Top tips for going to the beach

There’s still some time this year to visit European beaches, and now that the children are going back to school, the beaches will be a bit quieter and the flights will be a bit cheaper! Here’s how to get the best out of your beach holiday.

Find the best beach
It’s well worth asking the locals where the best beach is. Often you’ll find that locals know the best spots and will be able to tell you which beach has the best sand, the warmest water, or the least amount of tourists. Ask the people who work in your hotel or in local restaurants.

Sit close to an obvious landmark
You’ve arrived at the beach, and you’re figuring out where to sit. Sitting close to a tall or obvious landmark will make it much easier to find your spot again when you’ve gone swimming or walking, particularly when the beach is busy.

Find the shade
Even on a cloudy day, the sun will hit your skin, and you occasionally need to take a break from direct sunlight. Cloudy days can be deceptive: you don’t think it’s too sunny, and you end up with sunburn! The same goes for a cooling breeze, which makes it harder to realise how quickly you are burning. So even though you’re wearing sun cream, stick an umbrella in the sand and sit in the shadow from time to time.

Apply enough sun cream
Most people don’t apply enough sun cream on their skin to be adequately protected. Although the sun has many benefits, such as helping our body to generate Vitamin D, taking in too many UV rays can cause skin cancer. So make sure you apply enough sun cream with a high SPF, and top it up regularly, especially after swimming. If you’re going in the water, use a waterproof sun cream.

Remember that sun cream often needs around 30 minutes after you apply it before it becomes effective, so put it on before you leave the hotel.

Drink water
Your body dehydrates faster when you’re baking in the sun. So drink water every 30 minutes, especially when you’ve been walking or swimming. Remeber that sea salt will dehydrate you, so drink often. A headache can be an early warning sign of dehydration, so drink more water before you take the headache tablets!

Interestingly, as we get older, our kidneys work less effectively and need more water to do their job. We also don’t begin to sweat until our body gets to a higher core temperature than in younger people.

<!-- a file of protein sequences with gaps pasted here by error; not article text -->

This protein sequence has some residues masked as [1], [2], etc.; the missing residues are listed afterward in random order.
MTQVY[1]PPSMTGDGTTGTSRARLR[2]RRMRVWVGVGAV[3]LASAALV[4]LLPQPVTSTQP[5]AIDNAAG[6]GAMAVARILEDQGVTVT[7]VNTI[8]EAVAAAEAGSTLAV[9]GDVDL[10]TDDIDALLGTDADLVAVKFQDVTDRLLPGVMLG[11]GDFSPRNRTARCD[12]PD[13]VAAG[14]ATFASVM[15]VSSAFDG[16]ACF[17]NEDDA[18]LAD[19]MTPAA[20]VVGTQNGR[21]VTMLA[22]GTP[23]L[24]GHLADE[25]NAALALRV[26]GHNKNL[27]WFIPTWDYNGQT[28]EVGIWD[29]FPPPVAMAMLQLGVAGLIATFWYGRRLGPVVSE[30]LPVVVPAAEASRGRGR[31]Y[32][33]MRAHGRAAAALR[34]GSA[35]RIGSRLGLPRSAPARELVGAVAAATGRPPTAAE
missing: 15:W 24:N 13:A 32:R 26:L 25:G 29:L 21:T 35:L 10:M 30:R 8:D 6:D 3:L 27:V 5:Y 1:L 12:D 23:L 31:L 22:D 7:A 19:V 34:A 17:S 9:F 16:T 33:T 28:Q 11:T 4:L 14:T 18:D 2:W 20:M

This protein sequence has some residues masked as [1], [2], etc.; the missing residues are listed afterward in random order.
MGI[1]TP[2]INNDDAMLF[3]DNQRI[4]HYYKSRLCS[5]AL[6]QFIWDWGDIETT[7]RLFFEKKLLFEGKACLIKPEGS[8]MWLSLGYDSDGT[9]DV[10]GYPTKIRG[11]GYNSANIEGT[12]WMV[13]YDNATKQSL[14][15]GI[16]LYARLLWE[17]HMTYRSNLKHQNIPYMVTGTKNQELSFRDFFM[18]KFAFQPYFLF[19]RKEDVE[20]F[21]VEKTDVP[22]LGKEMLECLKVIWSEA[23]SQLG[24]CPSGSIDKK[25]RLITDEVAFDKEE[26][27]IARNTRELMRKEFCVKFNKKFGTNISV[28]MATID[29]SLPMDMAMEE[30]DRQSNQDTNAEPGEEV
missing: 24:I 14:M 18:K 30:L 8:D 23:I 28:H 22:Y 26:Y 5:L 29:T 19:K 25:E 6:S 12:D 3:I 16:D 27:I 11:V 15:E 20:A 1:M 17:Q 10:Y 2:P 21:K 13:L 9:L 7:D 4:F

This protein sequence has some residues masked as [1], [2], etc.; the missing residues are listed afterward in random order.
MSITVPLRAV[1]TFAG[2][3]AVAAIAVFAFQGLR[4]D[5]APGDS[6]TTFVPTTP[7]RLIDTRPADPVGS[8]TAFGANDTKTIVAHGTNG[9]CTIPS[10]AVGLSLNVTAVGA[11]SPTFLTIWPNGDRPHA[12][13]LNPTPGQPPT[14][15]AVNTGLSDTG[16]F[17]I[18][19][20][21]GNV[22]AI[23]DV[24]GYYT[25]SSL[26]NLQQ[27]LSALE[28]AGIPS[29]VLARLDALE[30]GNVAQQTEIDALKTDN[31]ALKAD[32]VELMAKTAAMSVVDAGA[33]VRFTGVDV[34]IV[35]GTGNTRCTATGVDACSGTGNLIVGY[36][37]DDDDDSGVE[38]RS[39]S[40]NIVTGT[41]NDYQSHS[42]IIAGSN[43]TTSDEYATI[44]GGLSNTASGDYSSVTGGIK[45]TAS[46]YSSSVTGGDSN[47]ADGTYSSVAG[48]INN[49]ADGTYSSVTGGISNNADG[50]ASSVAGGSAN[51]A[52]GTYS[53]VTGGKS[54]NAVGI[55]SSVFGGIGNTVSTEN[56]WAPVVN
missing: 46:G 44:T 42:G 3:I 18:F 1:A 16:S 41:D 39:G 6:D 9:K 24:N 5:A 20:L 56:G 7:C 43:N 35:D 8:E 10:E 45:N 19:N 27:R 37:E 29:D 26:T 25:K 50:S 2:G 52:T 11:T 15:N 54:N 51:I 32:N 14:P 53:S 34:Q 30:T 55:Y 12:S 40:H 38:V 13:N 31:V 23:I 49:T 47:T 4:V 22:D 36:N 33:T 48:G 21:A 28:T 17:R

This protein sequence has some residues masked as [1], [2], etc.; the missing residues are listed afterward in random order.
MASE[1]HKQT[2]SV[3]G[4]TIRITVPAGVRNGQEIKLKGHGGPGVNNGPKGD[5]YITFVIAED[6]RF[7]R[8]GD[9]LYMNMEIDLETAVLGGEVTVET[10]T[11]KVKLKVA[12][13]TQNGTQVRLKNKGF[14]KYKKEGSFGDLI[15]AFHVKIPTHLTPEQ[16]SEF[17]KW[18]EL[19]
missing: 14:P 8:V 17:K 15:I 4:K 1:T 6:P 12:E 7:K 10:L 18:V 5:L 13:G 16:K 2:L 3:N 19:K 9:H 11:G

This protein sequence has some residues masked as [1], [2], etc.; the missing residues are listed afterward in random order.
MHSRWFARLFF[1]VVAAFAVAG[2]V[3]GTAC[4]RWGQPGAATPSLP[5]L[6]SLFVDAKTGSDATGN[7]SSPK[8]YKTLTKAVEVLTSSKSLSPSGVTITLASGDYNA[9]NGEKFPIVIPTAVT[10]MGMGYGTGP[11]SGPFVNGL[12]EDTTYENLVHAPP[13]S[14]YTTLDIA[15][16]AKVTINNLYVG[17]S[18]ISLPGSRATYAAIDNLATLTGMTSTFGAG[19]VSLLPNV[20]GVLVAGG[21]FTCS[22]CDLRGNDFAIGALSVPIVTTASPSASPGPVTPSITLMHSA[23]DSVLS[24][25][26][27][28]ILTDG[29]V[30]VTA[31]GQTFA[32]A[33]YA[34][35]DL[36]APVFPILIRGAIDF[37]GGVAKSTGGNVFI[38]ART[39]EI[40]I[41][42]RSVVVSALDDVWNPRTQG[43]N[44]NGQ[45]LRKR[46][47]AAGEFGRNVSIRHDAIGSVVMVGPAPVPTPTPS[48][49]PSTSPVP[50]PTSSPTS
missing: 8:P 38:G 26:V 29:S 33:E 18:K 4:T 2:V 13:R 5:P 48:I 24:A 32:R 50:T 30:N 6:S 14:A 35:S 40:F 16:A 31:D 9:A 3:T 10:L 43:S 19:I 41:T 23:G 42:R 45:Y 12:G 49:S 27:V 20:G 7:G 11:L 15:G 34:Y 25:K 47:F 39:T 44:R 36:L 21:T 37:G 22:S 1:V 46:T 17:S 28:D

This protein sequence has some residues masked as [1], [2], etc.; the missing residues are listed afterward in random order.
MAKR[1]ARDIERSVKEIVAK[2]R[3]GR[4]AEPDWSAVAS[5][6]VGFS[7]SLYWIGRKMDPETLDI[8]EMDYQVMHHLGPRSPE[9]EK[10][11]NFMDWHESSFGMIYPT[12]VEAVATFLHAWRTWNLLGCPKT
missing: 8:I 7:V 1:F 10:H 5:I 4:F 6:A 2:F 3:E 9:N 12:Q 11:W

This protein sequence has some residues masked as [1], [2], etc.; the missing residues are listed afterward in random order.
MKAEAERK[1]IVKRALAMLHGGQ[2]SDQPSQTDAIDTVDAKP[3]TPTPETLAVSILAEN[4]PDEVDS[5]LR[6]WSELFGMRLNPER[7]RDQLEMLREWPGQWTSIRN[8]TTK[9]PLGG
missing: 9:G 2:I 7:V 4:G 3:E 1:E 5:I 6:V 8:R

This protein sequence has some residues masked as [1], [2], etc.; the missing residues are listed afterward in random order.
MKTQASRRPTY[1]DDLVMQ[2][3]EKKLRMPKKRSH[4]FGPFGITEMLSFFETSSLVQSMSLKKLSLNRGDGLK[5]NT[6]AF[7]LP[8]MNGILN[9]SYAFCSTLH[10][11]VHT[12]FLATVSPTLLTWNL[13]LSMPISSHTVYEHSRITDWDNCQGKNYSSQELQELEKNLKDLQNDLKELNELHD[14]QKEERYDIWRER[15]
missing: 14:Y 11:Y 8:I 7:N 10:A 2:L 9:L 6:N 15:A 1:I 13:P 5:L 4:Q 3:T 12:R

Look at the warning flag for swimming
Before you go for a swim, look at the warning flag. Don’t go swimming when the red or yellow flag is out. Even when the flag is green, be cautious when going for a swim. And when the flag is a different colour, ask the lifeguard what it means. If in doubt, look for a sign that explains the flags, or ask for help. Stick to the designated swimming areas only; beyond these, there could be strong currents.

Swim where the lifeguard can see you
Finally, it’s always advisable to stay and swim where the lifeguard can see you. Don’t swim too far from their line of sight. If something happens, they’ll be there to help you.

Put your phone and camera in a Ziploc bag
Sand doesn’t go well with technology: it can end up in one of your phone’s ports, or it can scratch your phone’s screen. But a small plastic Ziploc bag can quickly make your phone, camera, or Kindle mostly sand-proof and waterproof. (Even so, you’ve still got to take care!) Depending on the make of phone you have, you might not be able to use the touchscreen through the bag, but it will at least help to keep the phone from getting damaged.

Pack spare battery power for your gadgets
If you’re going to be using your phone or iPad a lot on the beach, perhaps for reading, you don’t want it to run out of batteries. Modern phones don’t usually allow the battery to be easily swapped, but you can take a small portable battery pack with you, and use your normal charger cable to connect the battery pack to your device.

Rechargeable battery packs are very cheap now. We’ve had success with the Anker Astro E1 5200mAh (£11.99) and the higher-powered Anker Astro E1 6700mAh (£17.99), both of which will charge an iPhone around twice. (The higher the mAh, the more electricity the battery can hold.) When you get back to your hotel, you just charge up the battery pack again.

So why not see if you can fit in a trip to the beaches of Europe in the next month or two?